(c) The guidelines developed by the commission shall incorporate the procedures and techniques specified in subdivision (b), and shall include a framework and possible content of a general order or other formal policy on hate crimes that all state law enforcement agencies shall adopt and the commission shall encourage all local law enforcement agencies to adopt. The elements of the framework shall include, but not be limited to, the following:
(1) A message from the law enforcement agency’s chief executive officer to the agency’s officers and staff concerning the importance of hate crime laws and the agency’s commitment to enforcement.
(2) The definition of “hate crime” in Section 422.55.
(3) References to hate crime statutes including Section 422.6.
(4) A title-by-title specific protocol that agency personnel are required to follow, including, but not limited to, the following:
(A) Preventing and preparing for likely hate crimes by, among other things, establishing contact with persons and communities who are likely targets, and forming and cooperating with community hate crime prevention and response networks.
(B) Responding to reports of hate crimes, including reports of hate crimes committed under the color of authority.
(C) Accessing assistance, by, among other things, activating the Department of Justice hate crime rapid response protocol when necessary.
(D) Providing victim assistance and followup, including community followup.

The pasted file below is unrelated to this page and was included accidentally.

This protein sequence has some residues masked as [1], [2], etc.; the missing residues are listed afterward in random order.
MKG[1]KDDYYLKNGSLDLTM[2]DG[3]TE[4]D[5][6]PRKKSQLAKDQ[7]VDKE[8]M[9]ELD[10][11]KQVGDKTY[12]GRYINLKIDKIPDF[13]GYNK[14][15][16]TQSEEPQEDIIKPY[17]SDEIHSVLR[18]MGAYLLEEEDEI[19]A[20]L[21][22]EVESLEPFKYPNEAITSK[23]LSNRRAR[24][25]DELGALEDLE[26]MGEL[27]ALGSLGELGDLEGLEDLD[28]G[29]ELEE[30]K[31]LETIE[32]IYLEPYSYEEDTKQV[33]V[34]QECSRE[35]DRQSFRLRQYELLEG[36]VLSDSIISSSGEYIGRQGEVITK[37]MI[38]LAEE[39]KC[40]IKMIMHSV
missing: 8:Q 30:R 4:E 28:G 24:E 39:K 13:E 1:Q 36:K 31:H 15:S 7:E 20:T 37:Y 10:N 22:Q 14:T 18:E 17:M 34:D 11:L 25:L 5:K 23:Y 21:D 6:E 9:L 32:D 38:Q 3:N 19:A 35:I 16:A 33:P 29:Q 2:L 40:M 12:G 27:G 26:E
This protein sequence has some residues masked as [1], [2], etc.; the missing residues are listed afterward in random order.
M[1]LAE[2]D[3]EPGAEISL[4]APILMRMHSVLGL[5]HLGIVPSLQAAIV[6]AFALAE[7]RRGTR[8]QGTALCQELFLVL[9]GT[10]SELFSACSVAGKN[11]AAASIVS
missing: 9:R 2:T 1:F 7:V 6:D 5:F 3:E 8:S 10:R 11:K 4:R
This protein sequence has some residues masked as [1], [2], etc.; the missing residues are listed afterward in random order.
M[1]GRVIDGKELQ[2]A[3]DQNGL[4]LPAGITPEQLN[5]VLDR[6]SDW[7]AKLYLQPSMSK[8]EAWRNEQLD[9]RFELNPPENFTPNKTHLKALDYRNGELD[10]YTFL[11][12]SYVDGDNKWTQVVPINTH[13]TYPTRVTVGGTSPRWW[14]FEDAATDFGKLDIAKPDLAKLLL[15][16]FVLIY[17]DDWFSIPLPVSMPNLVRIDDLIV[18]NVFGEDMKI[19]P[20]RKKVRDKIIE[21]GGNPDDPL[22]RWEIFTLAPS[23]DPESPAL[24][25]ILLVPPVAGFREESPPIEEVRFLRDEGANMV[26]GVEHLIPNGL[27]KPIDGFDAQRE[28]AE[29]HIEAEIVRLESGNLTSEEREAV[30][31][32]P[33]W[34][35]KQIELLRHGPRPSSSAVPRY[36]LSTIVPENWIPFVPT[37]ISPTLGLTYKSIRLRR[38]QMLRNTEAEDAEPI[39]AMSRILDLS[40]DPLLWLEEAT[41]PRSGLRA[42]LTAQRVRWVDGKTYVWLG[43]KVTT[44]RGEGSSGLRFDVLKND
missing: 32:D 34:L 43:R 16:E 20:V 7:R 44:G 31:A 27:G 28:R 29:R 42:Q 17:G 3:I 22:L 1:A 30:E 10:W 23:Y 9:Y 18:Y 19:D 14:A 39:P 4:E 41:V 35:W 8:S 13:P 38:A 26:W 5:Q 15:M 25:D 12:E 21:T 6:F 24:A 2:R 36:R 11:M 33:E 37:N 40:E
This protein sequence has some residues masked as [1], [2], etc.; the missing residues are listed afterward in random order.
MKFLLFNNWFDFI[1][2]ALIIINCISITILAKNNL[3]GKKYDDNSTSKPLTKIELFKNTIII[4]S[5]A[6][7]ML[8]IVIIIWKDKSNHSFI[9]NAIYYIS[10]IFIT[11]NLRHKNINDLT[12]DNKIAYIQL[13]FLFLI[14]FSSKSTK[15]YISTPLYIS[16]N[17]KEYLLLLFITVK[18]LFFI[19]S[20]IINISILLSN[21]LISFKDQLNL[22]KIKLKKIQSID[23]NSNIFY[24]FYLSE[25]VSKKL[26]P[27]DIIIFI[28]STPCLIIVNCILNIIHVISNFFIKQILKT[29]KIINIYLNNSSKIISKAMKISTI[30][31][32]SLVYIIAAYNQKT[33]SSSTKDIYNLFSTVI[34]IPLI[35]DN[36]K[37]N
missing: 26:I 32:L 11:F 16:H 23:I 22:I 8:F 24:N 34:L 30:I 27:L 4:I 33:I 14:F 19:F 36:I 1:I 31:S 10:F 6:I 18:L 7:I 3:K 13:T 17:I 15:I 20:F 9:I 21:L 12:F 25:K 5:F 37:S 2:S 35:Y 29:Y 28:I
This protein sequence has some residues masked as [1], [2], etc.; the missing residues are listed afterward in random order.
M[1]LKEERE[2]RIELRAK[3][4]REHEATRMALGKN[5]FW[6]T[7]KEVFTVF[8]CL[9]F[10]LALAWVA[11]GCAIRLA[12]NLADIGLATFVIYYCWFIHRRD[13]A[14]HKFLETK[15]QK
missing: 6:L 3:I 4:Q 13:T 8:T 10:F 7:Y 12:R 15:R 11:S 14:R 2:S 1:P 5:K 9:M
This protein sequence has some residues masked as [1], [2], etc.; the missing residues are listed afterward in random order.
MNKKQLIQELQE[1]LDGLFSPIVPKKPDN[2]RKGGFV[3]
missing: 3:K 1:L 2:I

(E) Reporting.
(d) (1) The course of training leading to the basic certificate issued by the commission shall include the course of instruction described in subdivision (a).
(2) Every state law enforcement and correctional agency, and every local law enforcement and correctional agency to the extent that this requirement does not create a state-mandated local program cost, shall provide its peace officers with the basic course of instruction as revised pursuant to the act that amends this section in the 2003–04 session of the Legislature, beginning with officers who have not previously received the training. Correctional agencies shall adapt the course as necessary.
(e) (1) The commission shall, for any basic course commencing on or after June 1, 2020, incorporate the November 2017 video course entitled “Hate Crimes: Identification and Investigation,” or any successor video thereto, into the basic course curriculum.
(2) The commission shall make the video course described in paragraph (1) available to stream via the learning portal.
(3) Each peace officer shall, on or before January 1, 2021, be required to watch the video described in paragraph (1) via the learning portal.
(4) The commission shall develop and periodically update an interactive refresher course of instruction and training for in-service peace officers on the topic of hate crimes and make the course available via the learning portal. The course shall cover the fundamentals of hate crime law and preliminary investigation of hate crime incidents, and shall include updates on recent changes in the law, hate crime trends, and best enforcement practices.
(5) The commission shall require the refresher course described in paragraph (4) to be taken by in-service peace officers every three years.

(e)

(f) As used in this section, “peace officer” means any person designated as a peace officer by Section 830.1 or 830.2.

(f)The additional training requirements imposed under this section by legislation adopted in 2004 shall be implemented by July 1, 2007.